Most of us tend to think of pain as beginning at a tissue level. For example, if you sliced your finger on a knife while cutting vegetables in the kitchen. The obvious cause is the cut, but the less understood part is why we feel the pain. The pain we feel in this instance may actually be caused by the brain as a survival mechanism. Sensory structures in the skin, nociceptors, send a signal to the brain that is processed. The brain identifies signals that are dangerous and responds by sending a pain signal. This causes us to react and protect the injured area. So using our example when the knife slices the finger, the brain receives a signal identifies a threat and sends a pain signal causing us to put down the knife, pull our hand away and treat the injury. This protects us from further injury, and forces us to treat the injury effectively so that it may heal.
Individuals react to these injuries differently which is why pain is not always an accurate indicator of injury or damage. Our reactions are based on a number of factors, attitude, past experiences, sensory cues, and knowledge for example. Combined with the signals received from the nociceptors the brain uses these factors to determine the level of danger, when determining its response. If you think of your own past experiences how many times have you noticed a bruise somewhere on your body and had no idea how it got there? In fact a study done examining pain at the time of injury found that 37% of people examined in emergency care felt no pain at the time of the injury. Some reported pain within an hour and for some it took nine hours or more. These people were alert, rational, not in shock and not intoxicated.[I]
The Gate Control Theory
The Gate Control Theory, introduced in the 1960’s was the first theory that explained how pain perception is far more complex then simply the degree of injury equaling the degree of pain. Essentially the theory explains that there are “gates” at the spinal cord level that determine which nerve signals reach the brain. [ii] The Gate Control Theory of Pain theorizes that there are two types of nerve fibers in the body, small nerve fibers (pain receptors) and large nerve fibers (non-pain receptors) that attach to a synapse on a cell which transmits the signal to the brain. The theory is that only one signal can make it through the synapse at a time. So imagine playing a game of musical chairs with two people and one chair. Whoever sits on the chair first wins, it is the same in the Gate Control Theory. When only the large fibers (ones that don’t cause pain) are stimulated it prevents signals of pain from getting to the brain. To use an example, you bang your elbow on the corner of a table. This activates the small fibers which send a pain signal to the brain. After banging the elbow you rub it with your hand to try to sooth it. This stimulates the large fibers, blocking the pain signal from reaching the brain, reducing the amount of pain in your elbow.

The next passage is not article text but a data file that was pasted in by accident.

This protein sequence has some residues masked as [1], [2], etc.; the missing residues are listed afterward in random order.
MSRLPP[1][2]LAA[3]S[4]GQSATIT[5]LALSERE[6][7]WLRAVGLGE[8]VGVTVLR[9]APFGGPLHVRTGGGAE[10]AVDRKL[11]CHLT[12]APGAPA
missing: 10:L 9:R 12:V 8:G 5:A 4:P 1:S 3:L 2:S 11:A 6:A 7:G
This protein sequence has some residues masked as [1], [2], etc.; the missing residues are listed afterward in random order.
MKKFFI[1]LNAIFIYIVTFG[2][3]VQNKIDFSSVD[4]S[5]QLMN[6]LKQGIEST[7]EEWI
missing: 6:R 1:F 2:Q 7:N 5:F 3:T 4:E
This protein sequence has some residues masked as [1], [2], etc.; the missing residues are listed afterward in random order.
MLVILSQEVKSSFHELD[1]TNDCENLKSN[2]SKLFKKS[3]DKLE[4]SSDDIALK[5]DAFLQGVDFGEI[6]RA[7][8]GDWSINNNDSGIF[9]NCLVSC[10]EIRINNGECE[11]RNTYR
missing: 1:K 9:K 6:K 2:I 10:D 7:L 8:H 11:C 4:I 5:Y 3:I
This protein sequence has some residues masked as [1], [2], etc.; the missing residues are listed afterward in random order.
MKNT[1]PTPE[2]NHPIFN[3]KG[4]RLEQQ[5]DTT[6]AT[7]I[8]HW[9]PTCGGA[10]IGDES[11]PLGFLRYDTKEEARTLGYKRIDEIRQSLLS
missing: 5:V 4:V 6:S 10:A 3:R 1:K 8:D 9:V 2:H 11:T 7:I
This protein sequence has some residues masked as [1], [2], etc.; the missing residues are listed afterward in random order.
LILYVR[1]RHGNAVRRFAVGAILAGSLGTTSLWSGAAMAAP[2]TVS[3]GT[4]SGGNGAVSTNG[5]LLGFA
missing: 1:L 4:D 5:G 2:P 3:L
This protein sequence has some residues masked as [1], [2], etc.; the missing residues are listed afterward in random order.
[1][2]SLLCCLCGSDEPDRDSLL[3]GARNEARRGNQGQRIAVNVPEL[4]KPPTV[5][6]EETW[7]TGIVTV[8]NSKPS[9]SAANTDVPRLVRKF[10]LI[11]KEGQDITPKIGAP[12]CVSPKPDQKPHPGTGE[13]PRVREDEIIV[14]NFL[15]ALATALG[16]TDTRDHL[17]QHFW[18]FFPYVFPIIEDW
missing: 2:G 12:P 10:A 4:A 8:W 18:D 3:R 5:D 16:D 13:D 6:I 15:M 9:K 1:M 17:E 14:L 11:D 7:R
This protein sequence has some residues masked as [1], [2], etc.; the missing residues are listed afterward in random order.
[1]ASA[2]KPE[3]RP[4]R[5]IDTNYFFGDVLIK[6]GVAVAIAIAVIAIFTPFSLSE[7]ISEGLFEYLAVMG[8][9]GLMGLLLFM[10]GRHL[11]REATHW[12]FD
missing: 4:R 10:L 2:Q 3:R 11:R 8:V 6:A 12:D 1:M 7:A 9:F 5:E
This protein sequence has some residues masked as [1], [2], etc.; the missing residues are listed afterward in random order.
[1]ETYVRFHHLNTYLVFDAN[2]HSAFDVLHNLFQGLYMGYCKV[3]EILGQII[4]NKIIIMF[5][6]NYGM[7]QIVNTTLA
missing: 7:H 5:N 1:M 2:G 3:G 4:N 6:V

As described earlier there are a number of factors that determine how the “gates” will handle the pain or “danger” signal. For example if the pain is acute the danger signal will reach the brain quickly. This is a survival mechanism meant to protect the body. For example if you touch a hot pan, the signal will reach the brain quickly telling you to pull the hand away. However, in the case of chronic pain, the signal is often slow. The brain will process these messages differently and respond accordingly. Outside factors will also affect the strength of the minds response. For example, past experiences, mental state (depression, anger, stress etc), negative thoughts and external activities (is the body currently in a threatening situation), all will affect the brains response.
As you can see pain is a very individualized process. Two people may have identical injuries but due to other factors may have completely different pain responses. It is important that when dealing with both acute and chronic pain that an integrated treatment program individualized to suite each individual be created. This is one of the reasons why Pure Body Balance provides several different modalities for treatment and integrates them for the patients benefit. By utilizing the various education and skill sets of different types of practitioners, the patient sees the best result.
The Gate Control Theory is relevant in treatment for a number of reasons. But an often overlooked aspect is the importance of movement. Often the first reaction we have to pain is to try to rest. For example low back pain, a person dealing with chronic low back pain may restrict their activities and frequently avoid physical activity in an effort to allow the injury to heal. However, as the Gate Control Theory shows, movement is an important part of any treatment plan to relieve chronic pain. When we stop moving our muscles tighten, we lose strength, we gain weight from being inactive and the pain signals intensify because the “gates” are wide open. When we are moving, this can be as simple as a brisk walk, sensory information closes the “gates” reducing pain allowing us to prevent loss of strength and combating weight gain. Movement also enhances blood flow to the tissues, which brings cleans out waste and brings much needed nutrients and oxygen to the tissue to stimulate repair of the tissue.
Want to learn more? Contact us and we would be happy to answer any of your questions!
To your health,
Keegan Marshall CPT, CES
[i] (1) http://www.ncbi.nlm.nih.gov/pubmed/7145438